Seated Ganesha

Historical period(s)
Hoysala dynasty, 12th-13th century
Medium
Chloritic schist
Dimensions
H x W x D: 88.6 x 53.7 x 33.7 cm (34 7/8 x 21 1/8 x 13 1/4 in)
Geography
India, Karnataka, Halebid
Credit Line
Gift of Arthur M. Sackler
Accession Number
S1987.960
On View Location
Sackler Gallery 26a: Gods, Companions, and Devotees
Classification(s)
Sculpture
Type

Hindu sculpture

Keywords
axe, conch shell, Ganesha, Hoysala dynasty (1110 - 1327), India, WWII-era provenance
Provenance
Provenance information is currently unavailable
Previous Owner(s)

Dr. Arthur M. Sackler 1913-1987

Label

Elephant-headed Ganesha, the god of new beginnings and the remover of obstacles, is perhaps the most popular god in India. Hindus regard him with affection and invoke him at the start of every new project, whether it be cooking a feast or writing an exam paper; he is also placed at the entrance to temples so that worship may commence with him.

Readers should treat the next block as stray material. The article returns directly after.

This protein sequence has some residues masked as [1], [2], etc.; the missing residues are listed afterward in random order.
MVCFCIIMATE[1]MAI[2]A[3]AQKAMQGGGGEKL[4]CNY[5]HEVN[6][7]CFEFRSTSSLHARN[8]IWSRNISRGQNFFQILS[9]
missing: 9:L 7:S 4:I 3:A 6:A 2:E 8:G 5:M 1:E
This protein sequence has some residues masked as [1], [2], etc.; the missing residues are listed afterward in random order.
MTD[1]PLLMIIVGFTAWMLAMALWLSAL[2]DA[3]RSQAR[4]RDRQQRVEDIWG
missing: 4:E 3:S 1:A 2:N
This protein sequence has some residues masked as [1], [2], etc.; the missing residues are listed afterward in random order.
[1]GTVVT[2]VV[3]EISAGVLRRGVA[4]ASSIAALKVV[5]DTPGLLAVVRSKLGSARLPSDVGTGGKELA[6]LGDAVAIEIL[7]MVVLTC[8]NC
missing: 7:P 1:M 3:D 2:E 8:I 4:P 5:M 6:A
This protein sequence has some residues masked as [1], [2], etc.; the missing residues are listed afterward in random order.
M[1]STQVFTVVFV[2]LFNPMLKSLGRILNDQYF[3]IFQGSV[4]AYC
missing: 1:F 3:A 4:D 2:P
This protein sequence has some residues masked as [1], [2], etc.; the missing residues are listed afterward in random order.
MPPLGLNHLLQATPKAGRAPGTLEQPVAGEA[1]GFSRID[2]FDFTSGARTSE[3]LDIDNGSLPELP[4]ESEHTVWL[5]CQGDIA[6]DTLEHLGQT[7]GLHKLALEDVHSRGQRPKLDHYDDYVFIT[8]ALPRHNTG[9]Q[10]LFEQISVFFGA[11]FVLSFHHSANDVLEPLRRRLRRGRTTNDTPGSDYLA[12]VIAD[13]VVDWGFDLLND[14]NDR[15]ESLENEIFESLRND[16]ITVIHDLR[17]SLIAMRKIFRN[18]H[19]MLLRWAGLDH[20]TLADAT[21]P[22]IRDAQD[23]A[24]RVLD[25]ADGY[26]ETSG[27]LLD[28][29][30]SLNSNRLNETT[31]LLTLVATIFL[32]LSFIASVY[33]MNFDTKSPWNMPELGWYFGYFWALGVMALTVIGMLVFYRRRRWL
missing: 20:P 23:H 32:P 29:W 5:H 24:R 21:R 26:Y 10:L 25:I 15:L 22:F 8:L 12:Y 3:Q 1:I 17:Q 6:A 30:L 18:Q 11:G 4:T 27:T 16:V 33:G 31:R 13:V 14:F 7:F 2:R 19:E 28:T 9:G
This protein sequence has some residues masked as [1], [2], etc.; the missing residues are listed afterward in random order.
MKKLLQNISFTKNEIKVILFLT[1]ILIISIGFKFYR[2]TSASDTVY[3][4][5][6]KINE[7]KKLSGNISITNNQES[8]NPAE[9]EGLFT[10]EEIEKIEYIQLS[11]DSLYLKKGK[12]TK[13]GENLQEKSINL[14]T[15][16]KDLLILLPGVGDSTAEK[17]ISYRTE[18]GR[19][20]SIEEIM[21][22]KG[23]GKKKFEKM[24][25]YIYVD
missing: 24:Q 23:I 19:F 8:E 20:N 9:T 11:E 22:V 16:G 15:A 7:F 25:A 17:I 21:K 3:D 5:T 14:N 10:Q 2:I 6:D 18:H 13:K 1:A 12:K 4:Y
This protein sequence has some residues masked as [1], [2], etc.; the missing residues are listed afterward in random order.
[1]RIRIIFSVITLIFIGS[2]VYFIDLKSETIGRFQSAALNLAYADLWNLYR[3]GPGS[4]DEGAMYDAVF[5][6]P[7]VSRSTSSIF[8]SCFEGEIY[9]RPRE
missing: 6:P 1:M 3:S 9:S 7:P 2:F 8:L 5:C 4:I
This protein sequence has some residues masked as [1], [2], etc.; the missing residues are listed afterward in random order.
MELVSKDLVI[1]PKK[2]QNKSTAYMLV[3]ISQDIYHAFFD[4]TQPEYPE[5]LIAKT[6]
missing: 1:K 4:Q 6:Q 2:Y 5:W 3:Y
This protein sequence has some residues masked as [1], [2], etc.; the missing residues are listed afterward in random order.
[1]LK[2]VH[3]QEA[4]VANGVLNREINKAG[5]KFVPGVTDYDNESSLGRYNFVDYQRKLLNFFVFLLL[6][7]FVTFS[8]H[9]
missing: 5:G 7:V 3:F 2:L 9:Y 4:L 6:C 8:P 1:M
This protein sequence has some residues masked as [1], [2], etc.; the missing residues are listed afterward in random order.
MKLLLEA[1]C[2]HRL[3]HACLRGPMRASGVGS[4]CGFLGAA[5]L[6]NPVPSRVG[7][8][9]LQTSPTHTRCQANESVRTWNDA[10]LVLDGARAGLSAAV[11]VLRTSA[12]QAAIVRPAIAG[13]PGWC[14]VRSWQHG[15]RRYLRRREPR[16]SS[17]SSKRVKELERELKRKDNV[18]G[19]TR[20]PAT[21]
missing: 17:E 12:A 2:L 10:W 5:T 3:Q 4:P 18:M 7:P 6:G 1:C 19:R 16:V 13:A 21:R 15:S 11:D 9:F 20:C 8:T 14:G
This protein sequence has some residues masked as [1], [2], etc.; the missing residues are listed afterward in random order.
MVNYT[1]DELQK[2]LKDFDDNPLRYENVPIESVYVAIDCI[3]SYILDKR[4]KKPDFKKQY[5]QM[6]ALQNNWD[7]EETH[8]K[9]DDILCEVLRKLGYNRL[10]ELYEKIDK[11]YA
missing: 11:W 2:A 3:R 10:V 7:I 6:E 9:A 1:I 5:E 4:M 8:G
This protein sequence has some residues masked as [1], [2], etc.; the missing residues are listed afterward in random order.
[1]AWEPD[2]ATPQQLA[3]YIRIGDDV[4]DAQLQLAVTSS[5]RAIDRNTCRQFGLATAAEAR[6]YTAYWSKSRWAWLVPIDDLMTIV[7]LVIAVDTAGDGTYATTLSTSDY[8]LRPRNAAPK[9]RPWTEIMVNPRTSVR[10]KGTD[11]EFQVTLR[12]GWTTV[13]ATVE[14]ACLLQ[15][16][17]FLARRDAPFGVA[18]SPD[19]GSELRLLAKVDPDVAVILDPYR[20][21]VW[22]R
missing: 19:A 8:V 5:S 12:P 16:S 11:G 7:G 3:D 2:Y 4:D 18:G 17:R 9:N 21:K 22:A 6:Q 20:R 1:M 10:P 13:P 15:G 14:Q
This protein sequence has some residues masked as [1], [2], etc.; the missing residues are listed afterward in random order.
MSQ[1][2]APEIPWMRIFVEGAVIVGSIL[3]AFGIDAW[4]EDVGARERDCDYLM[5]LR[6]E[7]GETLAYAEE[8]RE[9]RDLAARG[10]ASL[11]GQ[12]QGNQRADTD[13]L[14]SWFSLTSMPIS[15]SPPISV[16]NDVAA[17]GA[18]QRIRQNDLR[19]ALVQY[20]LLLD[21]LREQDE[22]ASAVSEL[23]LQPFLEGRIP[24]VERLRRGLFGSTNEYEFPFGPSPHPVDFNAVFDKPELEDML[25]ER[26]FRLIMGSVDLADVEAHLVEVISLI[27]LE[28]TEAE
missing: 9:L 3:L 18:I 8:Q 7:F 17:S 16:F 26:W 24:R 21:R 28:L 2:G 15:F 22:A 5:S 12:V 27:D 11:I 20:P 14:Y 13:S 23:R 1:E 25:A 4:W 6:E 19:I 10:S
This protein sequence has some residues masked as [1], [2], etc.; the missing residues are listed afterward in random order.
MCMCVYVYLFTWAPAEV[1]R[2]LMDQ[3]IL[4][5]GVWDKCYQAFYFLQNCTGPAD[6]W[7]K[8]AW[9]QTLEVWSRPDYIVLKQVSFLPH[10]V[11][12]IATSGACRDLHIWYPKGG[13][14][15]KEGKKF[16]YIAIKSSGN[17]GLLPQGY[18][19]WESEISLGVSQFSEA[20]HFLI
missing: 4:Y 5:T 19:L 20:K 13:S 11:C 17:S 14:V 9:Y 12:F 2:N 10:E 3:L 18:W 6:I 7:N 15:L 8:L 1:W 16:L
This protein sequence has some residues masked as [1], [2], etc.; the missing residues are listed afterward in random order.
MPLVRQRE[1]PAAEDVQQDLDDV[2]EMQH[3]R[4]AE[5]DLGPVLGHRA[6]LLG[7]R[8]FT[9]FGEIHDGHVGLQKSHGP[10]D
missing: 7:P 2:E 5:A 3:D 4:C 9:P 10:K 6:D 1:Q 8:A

This sculpture displays the ornate carving and exuberant decoration characteristic of art created under the Hoysala dynasty (1042-1346). The decorated floral arch surrounding the sculpture suggests that it once occupied a cell or niche in a temple.

Collection Area(s)
South Asian and Himalayan Art
Web Resources
Google Cultural Institute
Rights Statement

Copyright with museum